The resolution passed with an overwhelming number of “yes” votes. (Photo by Josh Kaizuka)


At the JACL National Council Meeting on July 20, members overwhelmingly passed a resolution calling for increased support of transgender and nonbinary people.

The resolution states JACL National will offer all-gender bathrooms and lodging at events.

This has been done before with success, said Vinicius Taguchi, president of the Twin Cities Chapter and one of the resolution’s authors. A simple adjustment can be made to existing bathrooms, such as pasting a “Gender Neutral” sign over the sign for a gender-specific bathroom during the duration of an event or conference, he added.

For Zara Espinoza, a member of the Twin Cities Chapter and Young Professional Caucus (YPC) officer of the Midwest District Council who spoke in support of the resolution, the resolution gets at the core of the JACL’s mission: to fight for civil and human rights of Japanese Americans and all others who are victimized by injustice and bigotry.

Michelle Huey of the Florin Chapter introducing the resolution.

“It goes beyond bathrooms, it’s about how we are treating each other with dignity in our humanity,” Espinoza said. “Sometimes I have to remind people in power of the exclusionary messages they are sending when necessary accessibility accommodations are not provided. As Japanese Americans, we should be able to understand why it’s important to be supported and treated as fully human.”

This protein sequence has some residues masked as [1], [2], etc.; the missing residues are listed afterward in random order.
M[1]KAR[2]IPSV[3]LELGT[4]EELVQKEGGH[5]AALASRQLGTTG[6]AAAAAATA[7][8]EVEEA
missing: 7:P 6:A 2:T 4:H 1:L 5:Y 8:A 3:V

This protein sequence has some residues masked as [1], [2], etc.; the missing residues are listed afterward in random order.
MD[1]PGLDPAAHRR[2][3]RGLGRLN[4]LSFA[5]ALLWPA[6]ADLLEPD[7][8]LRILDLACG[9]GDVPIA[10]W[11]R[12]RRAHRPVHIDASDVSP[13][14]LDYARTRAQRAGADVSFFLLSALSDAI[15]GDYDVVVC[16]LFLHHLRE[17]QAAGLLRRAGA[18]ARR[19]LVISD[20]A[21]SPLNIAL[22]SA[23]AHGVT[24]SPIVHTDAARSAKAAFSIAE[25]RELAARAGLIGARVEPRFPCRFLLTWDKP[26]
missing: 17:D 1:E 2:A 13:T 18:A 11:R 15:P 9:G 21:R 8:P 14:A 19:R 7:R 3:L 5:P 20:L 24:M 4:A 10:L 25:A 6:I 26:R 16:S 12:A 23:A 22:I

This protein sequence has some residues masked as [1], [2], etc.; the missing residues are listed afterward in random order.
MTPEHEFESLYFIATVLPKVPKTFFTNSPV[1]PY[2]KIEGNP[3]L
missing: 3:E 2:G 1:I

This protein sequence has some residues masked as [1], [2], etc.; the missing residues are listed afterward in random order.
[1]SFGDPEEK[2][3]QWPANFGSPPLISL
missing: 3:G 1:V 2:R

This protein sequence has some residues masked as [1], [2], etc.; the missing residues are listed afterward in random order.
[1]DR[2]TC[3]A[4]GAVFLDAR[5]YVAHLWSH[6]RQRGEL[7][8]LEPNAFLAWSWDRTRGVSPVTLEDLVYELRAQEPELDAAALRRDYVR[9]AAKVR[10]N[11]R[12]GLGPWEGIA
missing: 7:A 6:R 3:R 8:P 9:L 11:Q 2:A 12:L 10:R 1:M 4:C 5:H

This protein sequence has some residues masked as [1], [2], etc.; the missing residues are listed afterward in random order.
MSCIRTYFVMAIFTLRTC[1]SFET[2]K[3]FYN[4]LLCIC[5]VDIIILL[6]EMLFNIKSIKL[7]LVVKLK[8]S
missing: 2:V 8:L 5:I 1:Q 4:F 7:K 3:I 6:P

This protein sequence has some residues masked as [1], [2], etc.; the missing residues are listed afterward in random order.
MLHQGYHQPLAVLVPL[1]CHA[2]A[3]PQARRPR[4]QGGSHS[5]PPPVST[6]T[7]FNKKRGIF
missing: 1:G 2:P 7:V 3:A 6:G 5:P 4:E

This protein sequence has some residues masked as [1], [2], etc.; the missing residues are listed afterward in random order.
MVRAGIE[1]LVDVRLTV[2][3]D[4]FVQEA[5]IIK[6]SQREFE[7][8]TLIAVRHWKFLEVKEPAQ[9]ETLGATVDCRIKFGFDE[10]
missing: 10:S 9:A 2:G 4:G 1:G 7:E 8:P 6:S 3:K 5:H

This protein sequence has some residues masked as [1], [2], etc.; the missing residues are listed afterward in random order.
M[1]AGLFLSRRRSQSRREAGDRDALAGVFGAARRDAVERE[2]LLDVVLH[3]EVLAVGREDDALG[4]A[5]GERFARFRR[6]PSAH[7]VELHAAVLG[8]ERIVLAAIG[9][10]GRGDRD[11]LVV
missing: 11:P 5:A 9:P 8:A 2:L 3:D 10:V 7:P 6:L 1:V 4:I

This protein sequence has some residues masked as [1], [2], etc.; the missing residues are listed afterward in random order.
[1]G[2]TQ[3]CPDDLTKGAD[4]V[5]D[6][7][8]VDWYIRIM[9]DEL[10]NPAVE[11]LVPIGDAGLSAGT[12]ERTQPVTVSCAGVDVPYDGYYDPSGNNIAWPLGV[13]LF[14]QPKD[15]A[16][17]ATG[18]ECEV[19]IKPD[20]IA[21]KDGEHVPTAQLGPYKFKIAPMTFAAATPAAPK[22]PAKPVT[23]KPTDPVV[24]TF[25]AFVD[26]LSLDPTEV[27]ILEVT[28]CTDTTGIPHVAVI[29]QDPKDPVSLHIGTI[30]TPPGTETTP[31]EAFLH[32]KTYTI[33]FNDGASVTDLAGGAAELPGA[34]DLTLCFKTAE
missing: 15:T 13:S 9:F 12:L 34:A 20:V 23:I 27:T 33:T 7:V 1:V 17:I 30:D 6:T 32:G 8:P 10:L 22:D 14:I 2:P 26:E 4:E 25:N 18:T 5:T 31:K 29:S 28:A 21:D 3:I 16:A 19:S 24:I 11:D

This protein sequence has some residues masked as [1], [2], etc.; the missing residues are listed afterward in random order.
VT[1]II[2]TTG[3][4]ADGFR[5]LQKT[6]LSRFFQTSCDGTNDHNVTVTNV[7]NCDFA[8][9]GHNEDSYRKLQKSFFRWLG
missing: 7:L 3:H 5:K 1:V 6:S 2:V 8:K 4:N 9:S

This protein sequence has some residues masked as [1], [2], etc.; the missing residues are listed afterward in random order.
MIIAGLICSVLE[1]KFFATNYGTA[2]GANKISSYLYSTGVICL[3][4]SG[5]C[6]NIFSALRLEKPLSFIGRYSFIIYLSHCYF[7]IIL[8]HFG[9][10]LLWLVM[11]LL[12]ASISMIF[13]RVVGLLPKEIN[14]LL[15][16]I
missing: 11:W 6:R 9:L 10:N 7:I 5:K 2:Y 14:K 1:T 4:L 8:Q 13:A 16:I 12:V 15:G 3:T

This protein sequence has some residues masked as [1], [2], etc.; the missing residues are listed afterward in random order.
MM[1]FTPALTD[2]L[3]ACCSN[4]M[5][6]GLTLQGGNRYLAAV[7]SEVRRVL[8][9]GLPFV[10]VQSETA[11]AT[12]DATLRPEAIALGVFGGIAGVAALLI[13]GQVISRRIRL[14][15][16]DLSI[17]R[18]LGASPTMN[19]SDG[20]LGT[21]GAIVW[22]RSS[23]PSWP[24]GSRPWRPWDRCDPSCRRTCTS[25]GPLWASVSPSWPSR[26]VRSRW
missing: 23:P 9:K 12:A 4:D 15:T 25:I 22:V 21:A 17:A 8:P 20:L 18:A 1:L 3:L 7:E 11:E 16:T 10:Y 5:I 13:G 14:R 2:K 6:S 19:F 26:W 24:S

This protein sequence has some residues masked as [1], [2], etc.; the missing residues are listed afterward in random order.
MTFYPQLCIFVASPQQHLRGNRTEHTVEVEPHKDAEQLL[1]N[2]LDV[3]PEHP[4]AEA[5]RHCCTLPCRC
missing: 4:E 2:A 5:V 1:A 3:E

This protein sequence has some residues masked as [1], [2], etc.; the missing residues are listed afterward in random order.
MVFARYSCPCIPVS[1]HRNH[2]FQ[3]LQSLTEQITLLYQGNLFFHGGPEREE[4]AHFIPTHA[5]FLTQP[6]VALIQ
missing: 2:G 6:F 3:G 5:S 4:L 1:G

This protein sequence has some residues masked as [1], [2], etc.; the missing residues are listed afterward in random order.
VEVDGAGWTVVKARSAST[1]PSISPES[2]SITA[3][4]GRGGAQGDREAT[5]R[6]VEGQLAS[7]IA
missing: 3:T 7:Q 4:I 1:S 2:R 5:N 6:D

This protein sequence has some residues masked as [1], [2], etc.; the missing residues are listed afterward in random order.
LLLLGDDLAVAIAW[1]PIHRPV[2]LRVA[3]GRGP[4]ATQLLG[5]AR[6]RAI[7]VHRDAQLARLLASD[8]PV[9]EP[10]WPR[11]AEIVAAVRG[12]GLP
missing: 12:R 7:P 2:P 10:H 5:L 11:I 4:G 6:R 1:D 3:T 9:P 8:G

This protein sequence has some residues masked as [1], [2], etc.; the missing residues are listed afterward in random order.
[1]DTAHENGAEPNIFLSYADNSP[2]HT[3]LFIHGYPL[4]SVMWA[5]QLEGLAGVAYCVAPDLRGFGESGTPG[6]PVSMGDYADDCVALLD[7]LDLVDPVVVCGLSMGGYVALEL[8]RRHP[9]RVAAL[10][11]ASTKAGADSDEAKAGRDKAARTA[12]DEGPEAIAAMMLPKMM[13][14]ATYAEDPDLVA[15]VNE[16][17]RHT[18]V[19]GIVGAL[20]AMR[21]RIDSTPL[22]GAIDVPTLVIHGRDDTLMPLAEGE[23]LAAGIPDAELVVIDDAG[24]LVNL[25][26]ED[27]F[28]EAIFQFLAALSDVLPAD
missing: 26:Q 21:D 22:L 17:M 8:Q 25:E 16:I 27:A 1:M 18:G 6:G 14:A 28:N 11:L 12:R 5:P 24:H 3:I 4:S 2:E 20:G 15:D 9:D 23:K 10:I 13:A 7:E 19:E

“We can’t say we welcome our transgender and nonbinary members but say they must go somewhere else when nature calls, or when they need to sleep,” said Michelle Huey of the Florin-Sacramento Chapter. “We can’t say that we are a civil rights organization, but only when it is convenient.”

Huey’s opening statement kicked off a discussion of the resolution before the vote. She co-authored the resolution with members from the Berkeley, San Jose, and Twin Cities chapters along with the National Student Youth Council and Northern California-Western Nevada-Pacific District Youth Board.

Remy Kageyama, Eastern District youth representative.

Having close friends who are queer and trans, it just felt like the right thing to focus on now,” said Josh Kaizuka, one of the resolution’s authors from the Florin-Sacramento Chapter.

The resolution was also a response to the rise of anti-LGBTQIA+ legislation across the country, Taguchi said. 492 anti-LGBTQIA+ state bills were proposed in the 2023 legislative session, according to the ACLU — many of them targeting trans and nonbinary people. 78 have already been passed into law, including in Utah, Arkansas, and North Dakota.

In Florida, where four anti-LGBTQIA+ bills have already been passed into law, domestic violence centers and bathrooms must now accept only those whose gender assigned at birth matches the facility’s signage. Trans people are prohibited from participating in sports, and sex-reassignment surgery and healthcare procedures for transition are banned. Schools must notify parents if a student’s gender expression does not match their sex assigned at birth.